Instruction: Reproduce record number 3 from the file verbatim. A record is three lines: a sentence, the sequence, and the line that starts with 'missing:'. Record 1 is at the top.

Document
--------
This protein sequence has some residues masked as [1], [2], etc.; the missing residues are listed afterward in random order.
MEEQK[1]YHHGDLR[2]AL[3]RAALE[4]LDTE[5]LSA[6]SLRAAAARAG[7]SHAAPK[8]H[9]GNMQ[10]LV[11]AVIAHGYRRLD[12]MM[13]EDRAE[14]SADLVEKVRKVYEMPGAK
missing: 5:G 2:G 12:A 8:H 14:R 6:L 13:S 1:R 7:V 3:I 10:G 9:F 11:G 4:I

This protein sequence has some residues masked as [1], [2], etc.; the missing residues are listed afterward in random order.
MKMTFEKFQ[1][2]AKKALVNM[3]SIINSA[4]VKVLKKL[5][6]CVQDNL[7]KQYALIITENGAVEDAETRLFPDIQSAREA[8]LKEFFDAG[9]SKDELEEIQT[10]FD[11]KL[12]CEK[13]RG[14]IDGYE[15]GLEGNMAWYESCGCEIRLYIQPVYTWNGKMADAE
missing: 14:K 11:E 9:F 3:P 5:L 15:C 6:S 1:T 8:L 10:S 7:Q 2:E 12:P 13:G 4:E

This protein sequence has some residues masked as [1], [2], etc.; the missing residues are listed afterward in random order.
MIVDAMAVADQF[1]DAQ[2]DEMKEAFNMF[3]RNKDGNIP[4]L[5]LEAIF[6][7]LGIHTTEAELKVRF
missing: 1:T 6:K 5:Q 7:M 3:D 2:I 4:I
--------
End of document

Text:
This protein sequence has some residues masked as [1], [2], etc.; the missing residues are listed afterward in random order.
MIVDAMAVADQF[1]DAQ[2]DEMKEAFNMF[3]RNKDGNIP[4]L[5]LEAIF[6][7]LGIHTTEAELKVRF
missing: 1:T 6:K 5:Q 7:M 3:D 2:I 4:I